Petrogenesis of peraluminous magmas in the Central Andean backarc: the Huayra Huasi Volcanic Complex, NW Argentina
JOFRÉ, C. B.; CAFFE, P. J.; TRUMBULL, R. B.; MARO, G.; SCHMITT, A. K.; SARCHI, C.; FLORES, P. I.; PERALTA ARNOLD, Y. J.; FRANCO, M. G.; LUCASSEN, F.
INTERNATIONAL JOURNAL OF EARTH SCIENCES
Lugar: Berlin; Año: 2021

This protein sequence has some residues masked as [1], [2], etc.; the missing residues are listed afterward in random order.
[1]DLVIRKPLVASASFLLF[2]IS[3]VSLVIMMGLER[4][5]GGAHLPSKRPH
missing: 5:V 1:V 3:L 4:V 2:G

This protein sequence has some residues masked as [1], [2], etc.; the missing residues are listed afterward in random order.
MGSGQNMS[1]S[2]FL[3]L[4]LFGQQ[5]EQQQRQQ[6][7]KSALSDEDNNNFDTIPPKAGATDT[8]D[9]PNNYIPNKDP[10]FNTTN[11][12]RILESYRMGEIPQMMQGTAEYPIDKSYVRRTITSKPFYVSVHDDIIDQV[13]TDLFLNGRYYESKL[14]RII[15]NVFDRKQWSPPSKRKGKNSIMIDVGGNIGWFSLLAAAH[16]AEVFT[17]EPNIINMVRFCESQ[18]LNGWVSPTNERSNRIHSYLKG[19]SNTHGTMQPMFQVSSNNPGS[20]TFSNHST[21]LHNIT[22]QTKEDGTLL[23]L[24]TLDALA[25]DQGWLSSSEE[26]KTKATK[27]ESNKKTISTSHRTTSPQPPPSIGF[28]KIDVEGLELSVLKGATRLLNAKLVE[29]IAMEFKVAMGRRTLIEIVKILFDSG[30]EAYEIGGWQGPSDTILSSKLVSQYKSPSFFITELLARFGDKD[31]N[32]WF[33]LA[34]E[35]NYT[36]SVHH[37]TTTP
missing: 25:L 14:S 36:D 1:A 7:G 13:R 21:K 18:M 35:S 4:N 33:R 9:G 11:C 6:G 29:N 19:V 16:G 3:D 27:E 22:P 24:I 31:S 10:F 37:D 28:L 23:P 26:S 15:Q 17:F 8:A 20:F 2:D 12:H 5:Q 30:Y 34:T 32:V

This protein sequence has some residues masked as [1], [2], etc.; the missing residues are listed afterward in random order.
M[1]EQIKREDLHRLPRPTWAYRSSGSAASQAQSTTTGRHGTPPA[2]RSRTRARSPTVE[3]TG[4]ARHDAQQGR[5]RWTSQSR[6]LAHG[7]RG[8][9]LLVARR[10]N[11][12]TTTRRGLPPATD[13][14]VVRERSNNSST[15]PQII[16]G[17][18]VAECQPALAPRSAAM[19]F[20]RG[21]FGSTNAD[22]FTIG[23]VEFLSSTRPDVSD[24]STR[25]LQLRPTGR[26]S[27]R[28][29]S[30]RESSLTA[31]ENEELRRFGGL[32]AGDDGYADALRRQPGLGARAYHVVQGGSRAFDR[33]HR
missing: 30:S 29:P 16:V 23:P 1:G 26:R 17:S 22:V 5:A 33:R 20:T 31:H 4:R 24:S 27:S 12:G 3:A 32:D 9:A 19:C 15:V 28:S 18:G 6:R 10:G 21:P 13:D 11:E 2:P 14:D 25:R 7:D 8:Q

The Huayra Huasi Volcanic Complex of Miocene age (11.88 ± 0.15 Ma U?Pb zircon) was emplaced in the Northern Puna plateau of Argentina, spatially associated with ignimbrites erupted from Altiplano?Puna Volcanic Complex calderas. The complex comprises biotite-bearing dacites and low-SiO2 rhyolites in the northern area and high-SiO2 rhyolites in the south, all with peraluminous compositions (A/CNK > 1.0?1.22). The units have broadly similar initial Sr and Nd isotopic ratios (87Sr/86Sr ∼ 0.71013?0.71225 and εNd ∼ −5.4 to −7.0) and are composed of plagioclase, quartz, sanidine and biotite as the main phenocryst phases. All units host macroscopic microgranular enclaves and xenoliths of sillimanite?biotite schists, sillimanite- and sillimanite?garnet gneisses, as well as fibrous alumina-rich microxenoliths, the latter being especially abundant in the southern rhyolites. Petrographic, mineral and whole-rock geochemistry, geothermometric and isotopic data indicate that all units of the complex originated by contamination of andesite magmas through assimilation of upper crustal lithologies in early stages of magma evolution. The fibrous alumina-rich microxenoliths are composed almost entirely of refractory minerals (sill + Kfsp ± Pl ± Bt) and interpreted as peritectic or restitic products of partial melting of assimilated metasedimentary rocks similar to the unmodified metamorphic xenoliths in the complex. Geochemical modeling indicates that, after early-stage contamination, each magmatic unit evolved separately. Whereas the northern dacites and low-SiO2 rhyolites underwent assimilation and fractional crystallization throughout their history, the southern rhyolites mainly evolved via fractional crystallization of felsic phases alone. This study shows that the peraluminous nature of felsic magmas do not necessarily originate by partial melting of crustal material but can be acquired by metaluminous magmas during later evolution. The processes shown here of assimilation and fractional crystallization and pure fractional crystallization has relevance for other igneous bodies of similar compositions in the Puna backarc and worldwide.